Rose Marie Johnson worked in food service in Butte and belonged to the Women's Protective Union for 40 years. She eventually served on its Executive Board.
As a working wife and mother, particularly in the 1950s and 60s, Johnson's story is a common one. In an era of limited access to birth control, she was in and out of the workforce while bearing children.
Johnson was a cook her entire life in Butte. She worked at Gamer's, Meaderville's Vegas Club, Sully’s Truck Stop, 4B's, Lydia’s, The Moxsom, Martha’s, Lloyd's, Kingsburger, Montana Tech, and finally the Silver Bow County Jail.
Born in Butte in 1930 to a family of 11 children, Johnson married after high school in 1947 and entered the workforce soon after. She started her first job as a dishwasher at Gamers and joined the WPU.
Hopeful of building their own home, Johnson and her husband worked toward that goal for two years. When Johnson became pregnant, her boss would not allow her to work. But that did not relieve Johnson of her picketing obligations during the 1949 WPU strike. After the birth of her second child, the union helped Johnson get back to work as a cook.
In 1974 with the help of the union, Johnson got a job in the dining services of the local college, then known as the Montana School of Mines. There she learned about catering and using culinary equipment, and had a glimpse of a career she night have had if she'd had the opportunity for training.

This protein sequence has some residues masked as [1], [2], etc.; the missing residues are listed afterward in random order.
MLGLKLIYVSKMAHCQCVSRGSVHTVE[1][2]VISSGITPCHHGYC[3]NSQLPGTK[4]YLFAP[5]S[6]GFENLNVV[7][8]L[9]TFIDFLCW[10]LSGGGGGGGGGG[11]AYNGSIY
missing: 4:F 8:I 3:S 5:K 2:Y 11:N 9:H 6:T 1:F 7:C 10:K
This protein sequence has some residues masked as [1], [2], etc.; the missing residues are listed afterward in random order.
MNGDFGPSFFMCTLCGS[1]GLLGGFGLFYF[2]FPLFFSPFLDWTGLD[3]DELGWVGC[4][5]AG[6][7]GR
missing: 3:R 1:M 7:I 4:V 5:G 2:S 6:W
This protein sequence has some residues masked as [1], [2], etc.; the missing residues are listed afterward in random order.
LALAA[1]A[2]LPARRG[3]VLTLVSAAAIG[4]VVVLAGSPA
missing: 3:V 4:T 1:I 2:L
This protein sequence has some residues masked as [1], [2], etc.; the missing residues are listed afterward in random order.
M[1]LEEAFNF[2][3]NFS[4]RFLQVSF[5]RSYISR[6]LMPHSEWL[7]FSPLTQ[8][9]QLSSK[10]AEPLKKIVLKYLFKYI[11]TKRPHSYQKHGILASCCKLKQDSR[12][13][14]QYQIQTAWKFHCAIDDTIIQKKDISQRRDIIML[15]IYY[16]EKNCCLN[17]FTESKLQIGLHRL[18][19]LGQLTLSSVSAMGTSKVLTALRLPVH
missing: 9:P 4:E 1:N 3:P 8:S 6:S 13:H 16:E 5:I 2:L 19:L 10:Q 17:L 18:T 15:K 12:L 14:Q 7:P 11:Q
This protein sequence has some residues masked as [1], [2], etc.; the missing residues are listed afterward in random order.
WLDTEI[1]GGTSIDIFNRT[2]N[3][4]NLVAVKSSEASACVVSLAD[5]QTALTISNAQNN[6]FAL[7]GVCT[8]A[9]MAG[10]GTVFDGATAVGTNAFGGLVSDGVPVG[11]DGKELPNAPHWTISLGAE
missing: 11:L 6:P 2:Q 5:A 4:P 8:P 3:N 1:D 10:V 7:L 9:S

“If I had my life to live over again, I would have liked to have went to a chef’s school, and to learn a little more of the fancy things,” Johnson said. “A lot of these young people who cook up there at Tech, that’s where the money is. To go to school, you know.” [source of quote?]
Johnson's waitressing career spanned three decades, from the heyday of Butte's mining economy after World War Il into the years of the country’s burgeoning economy. Alternating day and afternoon shifts with her husband, Johnson raised 7 children.
“The thing, when I look back, that I always say is that I didn’t get to all the plays, the Christmas plays. When you’re working, you can’t always do it, but the kids knew that,” Johnson said. “And we always kept - they never got in any trouble. You know, we always kept tabs on them, so they never ended up in jail or anything. (laughter)”